Our cash flows have been extremely healthy this year giving us sufficient liquidity to spend about $62 million on share repurchases through the end of the 3rd quarter, plus another $74 million on capital projects and acquisitions.

I’ll have more to say about our outlook at the end of the call. But it’s clear that we have entered challenging times in many of out markets. We are fortunate to have sound operating practices, strong brands, a stable base of activity generated in the aftermarket, participation in a diverse set of markets, and a healthy balance sheet.

Each of these factors should continue to benefit us in current conditions. We will remain disciplined in the execution of our strategies and look for opportunities to grow and strengthen our company though acquisitions, new products, and market expansion.

Looking briefly and recent developments, we completed one deal since our last earnings call. We bought a small compressor service company for our CPI business in a transaction that closed after the end of the 3rd quarter. We are currently in discussions with several prospects which we believe will lead to completed transactions later this year and early next year.

Earlier this week we announced that Fairbanks Morris Engine has signed a letter of intent to supply emergency diesel generators for nuclear power plants that are designed for the US market by Arriba. Construction of these plants is still in the planning stages. But this is an important win for Fairbanks Morris. .

After they supplied diesel generator sets to nuclear power plants 40 years ago, and although as we all know, there’s been no new construction in this market for many years, with this letter of intent and a growing interest in the construction of nuclear power plants in North America [EFFINY] is well positioned to participate in a market that appears to be heading for growth.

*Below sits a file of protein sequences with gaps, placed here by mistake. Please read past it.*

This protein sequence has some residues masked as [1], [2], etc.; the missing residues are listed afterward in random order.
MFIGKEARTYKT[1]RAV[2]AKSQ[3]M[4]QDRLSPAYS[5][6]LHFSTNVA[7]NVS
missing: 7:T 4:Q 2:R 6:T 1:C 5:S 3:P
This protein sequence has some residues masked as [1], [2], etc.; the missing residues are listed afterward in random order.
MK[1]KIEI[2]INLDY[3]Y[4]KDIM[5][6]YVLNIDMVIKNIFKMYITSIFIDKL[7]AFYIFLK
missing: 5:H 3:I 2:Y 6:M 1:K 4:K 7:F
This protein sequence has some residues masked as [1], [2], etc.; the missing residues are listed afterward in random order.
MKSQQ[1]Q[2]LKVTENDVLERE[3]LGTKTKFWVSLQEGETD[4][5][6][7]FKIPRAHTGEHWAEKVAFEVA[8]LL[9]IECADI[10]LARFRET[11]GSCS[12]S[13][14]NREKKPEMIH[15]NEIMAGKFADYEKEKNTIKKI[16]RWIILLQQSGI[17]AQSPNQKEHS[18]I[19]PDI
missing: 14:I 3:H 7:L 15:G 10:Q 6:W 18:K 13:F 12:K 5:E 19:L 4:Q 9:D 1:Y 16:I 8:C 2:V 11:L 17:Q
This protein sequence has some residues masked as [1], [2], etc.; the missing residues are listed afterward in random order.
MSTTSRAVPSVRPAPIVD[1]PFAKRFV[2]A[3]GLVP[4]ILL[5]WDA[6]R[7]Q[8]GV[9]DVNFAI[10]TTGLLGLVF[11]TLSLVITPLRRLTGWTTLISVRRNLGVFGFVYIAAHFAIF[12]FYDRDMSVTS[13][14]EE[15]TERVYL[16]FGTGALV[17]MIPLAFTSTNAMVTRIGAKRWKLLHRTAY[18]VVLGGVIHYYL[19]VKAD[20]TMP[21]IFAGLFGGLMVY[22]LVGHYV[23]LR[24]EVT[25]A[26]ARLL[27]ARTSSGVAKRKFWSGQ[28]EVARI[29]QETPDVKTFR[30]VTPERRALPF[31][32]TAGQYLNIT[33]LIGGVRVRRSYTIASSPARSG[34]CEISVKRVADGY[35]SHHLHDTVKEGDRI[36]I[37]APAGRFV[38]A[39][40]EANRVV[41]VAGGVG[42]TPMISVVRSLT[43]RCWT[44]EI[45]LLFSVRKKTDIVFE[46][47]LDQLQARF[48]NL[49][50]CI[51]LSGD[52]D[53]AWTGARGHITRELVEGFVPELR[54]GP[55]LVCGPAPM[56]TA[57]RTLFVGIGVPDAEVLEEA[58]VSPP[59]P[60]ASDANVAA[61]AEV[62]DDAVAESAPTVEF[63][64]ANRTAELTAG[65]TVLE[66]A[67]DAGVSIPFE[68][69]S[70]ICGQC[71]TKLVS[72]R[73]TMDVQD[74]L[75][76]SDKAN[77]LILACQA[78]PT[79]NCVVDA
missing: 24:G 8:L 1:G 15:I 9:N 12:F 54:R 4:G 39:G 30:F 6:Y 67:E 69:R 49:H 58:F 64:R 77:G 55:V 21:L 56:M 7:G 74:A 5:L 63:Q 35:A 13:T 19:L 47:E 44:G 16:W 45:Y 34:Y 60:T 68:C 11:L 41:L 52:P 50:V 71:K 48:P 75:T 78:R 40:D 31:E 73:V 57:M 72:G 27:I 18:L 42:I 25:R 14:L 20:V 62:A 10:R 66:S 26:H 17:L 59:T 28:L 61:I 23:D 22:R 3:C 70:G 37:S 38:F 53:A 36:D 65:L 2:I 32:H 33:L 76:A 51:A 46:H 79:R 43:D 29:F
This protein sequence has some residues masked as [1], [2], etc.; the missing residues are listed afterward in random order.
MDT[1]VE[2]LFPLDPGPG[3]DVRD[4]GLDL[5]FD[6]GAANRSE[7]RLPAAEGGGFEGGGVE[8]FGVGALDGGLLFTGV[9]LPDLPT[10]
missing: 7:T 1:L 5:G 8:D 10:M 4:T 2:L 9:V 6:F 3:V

Our largest capital project, the modernization of the Carlox Palmyra, New York facility continues to move along nicely.

We completed the relocation of the Guyline product line to a new building in the 3rd quarter, and the demolition of the buildings that previously house the product line is complete.

Finally, I’d like to update our share repurchase activity.

Since the end of the 3rd quarter, we have spent $7.1 million to repurchase just over 250,000 shares under our 10B5 plan. That brings the total number of shares repurchased this year to 1.95 million at a cost of about $69 million. The 10B5 plan allowed us to be in the market for our own shares given price, volume and other parameters.

At the time we put the plan in place, we clearly didn’t anticipate the dramatic changes in the credit markets and the increasing levels of world wide economic uncertainty that we’ve seen over the past several weeks.

Given those events, we’ve decided to end our share repurchases in favor of conserving our cash for investments in new opportunities that we believe will arise in this environment and will support the growth of our businesses.

With that I’ll turn the call over to bill.

William Dries

Thanks Steve.

To reiterate what Steve said, both sales and income improved over the 3rd quarter of 2007. Sales in the amount of $279 million and were up 10% from last year. Acquisitions and organic growth account for 7 points. April Foreign exchange contributed the other 3 points.

We recorded this double digit income in sales even though sales in our engine product and services segment were 27% below last year.